A celebration marking the 135th Birthday of Crown Princess Ka’iulani took place this Saturday, October 16, 2010 at the historic Waiola Church and the nearby sacred grounds of Moku’ula in Lahaina, Maui. The event entitled “Lahaina Royal Ho’ike: From the Keiki to Ka’iulani and the Crown” included a full day of festivities, Hawaiian entertainment, cultural and historic specialists, a silent auction, food and games.
A few of the musicians who will be at Ho’ike are: Uncle Richard Ho’opi’i, The Akima Ohana, Hiki No, The Kahaiali’i Ohana, The Kruger Ohana, the Tava Nui Drummers as well as Celtic musicians and a Scottish bagpiper, Hamish Burgess, Scot of the Year for Hawaii. (honoring Princess Ka’iulani’s dual heritage), to name a few.
For the first time in over a century, family descendants of Princess Ka’iulani will take part in official protocol that includes an escort by the Royal Order of Kamehameha, The Hawaiian Royal Order of Guards and The Royal Hawaiian Guard. The ceremony includes the offering and acceptance of ho’okupu for Ka’iulani.
There will also be items from the Maui Historical Society, the Bailey House Museum, and some never-before-seen photographs relating to the life of Princess Ka’iulani Cleghorn. The photos are on loan from The Ka’iulani Project, which has been working with Bishop Museum and Cleghorn family members for the past several years.
The full day of festivities is free (from 9 a.m. to 5 p.m.) with the exception of the evening Lu’au O Ka’iulani, (starting at 6 p.m.) which is $35 in advance.
The Protocol ceremony is part of the “Lu’au o Ka’iulani” by The Ka’iulani Project. Richard Ho’opi’i, one of Hawai’i’s beloved singers will entertain during the Hawaiian feast prepared by the Royal Order of Kamehameha. Then the story of HRH Crown Princess Ka’iulani’s grace and determination will be told in a staged presentation of selected scenes from the original script “Ka’iulani, The Island Rose”. Halau ‘O Keaunui ‘O Maui, Ehulani Kane, Wilmont Kamaunu Kahaiali’i, Jennifer Fahrni and The Royal Hawaiian Guard, are among those who will be performing.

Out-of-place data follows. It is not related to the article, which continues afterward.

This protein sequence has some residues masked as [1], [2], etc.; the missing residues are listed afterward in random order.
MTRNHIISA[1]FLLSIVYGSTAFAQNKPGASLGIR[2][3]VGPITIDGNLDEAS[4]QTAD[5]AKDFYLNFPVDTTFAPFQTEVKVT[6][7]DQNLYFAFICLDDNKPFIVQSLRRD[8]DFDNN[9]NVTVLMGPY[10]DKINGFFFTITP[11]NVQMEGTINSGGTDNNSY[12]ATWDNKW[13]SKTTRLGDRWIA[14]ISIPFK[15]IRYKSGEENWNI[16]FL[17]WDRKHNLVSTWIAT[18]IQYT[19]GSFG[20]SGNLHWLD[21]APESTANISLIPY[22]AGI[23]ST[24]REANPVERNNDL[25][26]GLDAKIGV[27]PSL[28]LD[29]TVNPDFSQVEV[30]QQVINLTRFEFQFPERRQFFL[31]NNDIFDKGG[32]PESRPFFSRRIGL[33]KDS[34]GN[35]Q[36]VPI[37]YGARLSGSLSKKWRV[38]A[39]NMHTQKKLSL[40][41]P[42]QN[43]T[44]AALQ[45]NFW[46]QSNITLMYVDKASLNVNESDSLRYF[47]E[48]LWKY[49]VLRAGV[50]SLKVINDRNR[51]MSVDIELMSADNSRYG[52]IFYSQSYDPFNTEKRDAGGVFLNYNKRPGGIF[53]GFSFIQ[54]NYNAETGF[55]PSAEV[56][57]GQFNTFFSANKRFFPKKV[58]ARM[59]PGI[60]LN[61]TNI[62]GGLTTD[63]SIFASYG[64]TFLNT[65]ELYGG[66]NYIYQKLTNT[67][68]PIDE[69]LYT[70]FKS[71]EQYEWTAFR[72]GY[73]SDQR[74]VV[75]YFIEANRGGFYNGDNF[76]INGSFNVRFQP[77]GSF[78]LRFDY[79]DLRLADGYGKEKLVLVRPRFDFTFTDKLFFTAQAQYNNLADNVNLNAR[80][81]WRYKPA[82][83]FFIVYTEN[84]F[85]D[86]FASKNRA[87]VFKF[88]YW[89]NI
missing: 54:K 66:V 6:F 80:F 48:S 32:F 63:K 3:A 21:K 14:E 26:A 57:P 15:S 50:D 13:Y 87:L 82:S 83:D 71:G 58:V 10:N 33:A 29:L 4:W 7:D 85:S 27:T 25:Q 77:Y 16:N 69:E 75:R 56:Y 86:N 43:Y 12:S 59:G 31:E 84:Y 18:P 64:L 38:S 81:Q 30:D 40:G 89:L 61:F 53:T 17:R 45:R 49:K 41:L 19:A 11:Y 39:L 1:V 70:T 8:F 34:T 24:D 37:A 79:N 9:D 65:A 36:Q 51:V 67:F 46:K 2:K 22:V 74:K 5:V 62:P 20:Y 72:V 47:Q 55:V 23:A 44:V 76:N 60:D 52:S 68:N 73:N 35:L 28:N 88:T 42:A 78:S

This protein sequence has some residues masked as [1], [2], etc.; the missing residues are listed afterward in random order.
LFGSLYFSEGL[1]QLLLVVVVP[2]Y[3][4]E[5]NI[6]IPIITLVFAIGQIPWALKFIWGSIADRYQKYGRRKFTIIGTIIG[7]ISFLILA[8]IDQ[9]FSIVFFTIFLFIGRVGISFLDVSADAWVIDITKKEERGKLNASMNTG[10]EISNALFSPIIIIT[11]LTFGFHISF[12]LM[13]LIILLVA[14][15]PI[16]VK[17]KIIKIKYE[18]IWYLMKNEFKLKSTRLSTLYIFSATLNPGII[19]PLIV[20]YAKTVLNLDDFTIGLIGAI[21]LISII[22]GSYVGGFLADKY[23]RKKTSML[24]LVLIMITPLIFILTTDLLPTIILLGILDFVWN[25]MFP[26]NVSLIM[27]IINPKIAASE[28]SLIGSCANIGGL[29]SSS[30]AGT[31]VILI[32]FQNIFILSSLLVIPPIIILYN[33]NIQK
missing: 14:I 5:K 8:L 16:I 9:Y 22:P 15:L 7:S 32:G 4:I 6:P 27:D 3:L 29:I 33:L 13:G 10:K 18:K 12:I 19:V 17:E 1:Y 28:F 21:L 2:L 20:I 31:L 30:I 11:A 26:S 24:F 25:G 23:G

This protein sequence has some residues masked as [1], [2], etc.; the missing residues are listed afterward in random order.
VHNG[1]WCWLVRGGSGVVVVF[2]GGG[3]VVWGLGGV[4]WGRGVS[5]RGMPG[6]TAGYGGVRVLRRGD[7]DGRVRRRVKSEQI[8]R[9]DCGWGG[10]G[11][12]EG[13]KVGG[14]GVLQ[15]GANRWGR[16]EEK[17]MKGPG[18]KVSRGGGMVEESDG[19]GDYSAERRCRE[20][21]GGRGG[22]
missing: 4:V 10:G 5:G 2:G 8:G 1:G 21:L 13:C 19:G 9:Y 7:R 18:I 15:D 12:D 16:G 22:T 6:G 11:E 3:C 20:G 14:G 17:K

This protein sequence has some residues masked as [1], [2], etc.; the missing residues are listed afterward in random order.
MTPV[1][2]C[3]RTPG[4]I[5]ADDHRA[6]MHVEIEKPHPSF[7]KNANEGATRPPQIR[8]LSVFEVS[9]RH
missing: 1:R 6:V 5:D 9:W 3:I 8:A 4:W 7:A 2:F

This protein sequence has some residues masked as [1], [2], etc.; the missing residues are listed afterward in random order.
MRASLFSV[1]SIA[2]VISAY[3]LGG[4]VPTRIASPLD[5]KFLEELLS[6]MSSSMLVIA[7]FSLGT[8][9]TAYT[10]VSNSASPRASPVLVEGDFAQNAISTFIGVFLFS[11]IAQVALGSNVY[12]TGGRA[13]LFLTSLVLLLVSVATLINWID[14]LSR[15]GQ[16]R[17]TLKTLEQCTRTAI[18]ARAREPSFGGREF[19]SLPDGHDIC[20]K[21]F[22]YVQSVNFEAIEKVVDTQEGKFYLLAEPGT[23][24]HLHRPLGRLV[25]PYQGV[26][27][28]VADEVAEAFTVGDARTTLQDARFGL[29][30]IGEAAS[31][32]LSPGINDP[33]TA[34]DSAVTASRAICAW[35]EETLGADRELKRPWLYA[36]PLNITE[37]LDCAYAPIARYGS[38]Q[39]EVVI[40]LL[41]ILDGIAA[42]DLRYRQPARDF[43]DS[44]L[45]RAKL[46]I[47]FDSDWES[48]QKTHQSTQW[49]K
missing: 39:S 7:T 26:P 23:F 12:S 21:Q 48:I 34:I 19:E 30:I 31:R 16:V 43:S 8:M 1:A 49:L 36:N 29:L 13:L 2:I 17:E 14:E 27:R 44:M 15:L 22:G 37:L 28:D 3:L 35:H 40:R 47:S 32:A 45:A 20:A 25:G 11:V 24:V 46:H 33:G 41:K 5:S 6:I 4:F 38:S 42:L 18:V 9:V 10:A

Mauians will have the opportunity to tour the sacred grounds of Moku’ula, where Maui College archaeologists are uncovering the spring-fed waters of Loko o Mokuhinia. Moku’ula was once home to high chiefs from the 16th to 19th centuries, and served as a political and spiritual capital for the Hawaiian Kingdom.
About Waiola Church: Waiola Church, which was established in the early 1800′s during the reign of King Kamehameha the Great was instrumental in the introduction and growth of the Christian religion on the island of Maui. Queen Keōpūolani, wife of Kamehameha the Great, was the most powerful ali’i of the islands in her time, and had great influence on the people. She and Kamehameha had twelve kids together, two growing up to become Kamehameha II and III.
Keōpūolani was granted her request to be buried in a royal tomb, and still lays at Waiola Cemetary with her daughter, Princess Nāhiʻenaʻena. Also buried there, is King Kaumualii, last King of Kaua‘i who signed power over to Kamehameha the Great, thus creating the Kingdom of Hawaii 200 years ago. After Lahaina became the Capital of Hawai’i and the rulers spent time on Maui, Waiola Church was established and remains the perfect spot to celebrate Lahaina’s Royal Past.
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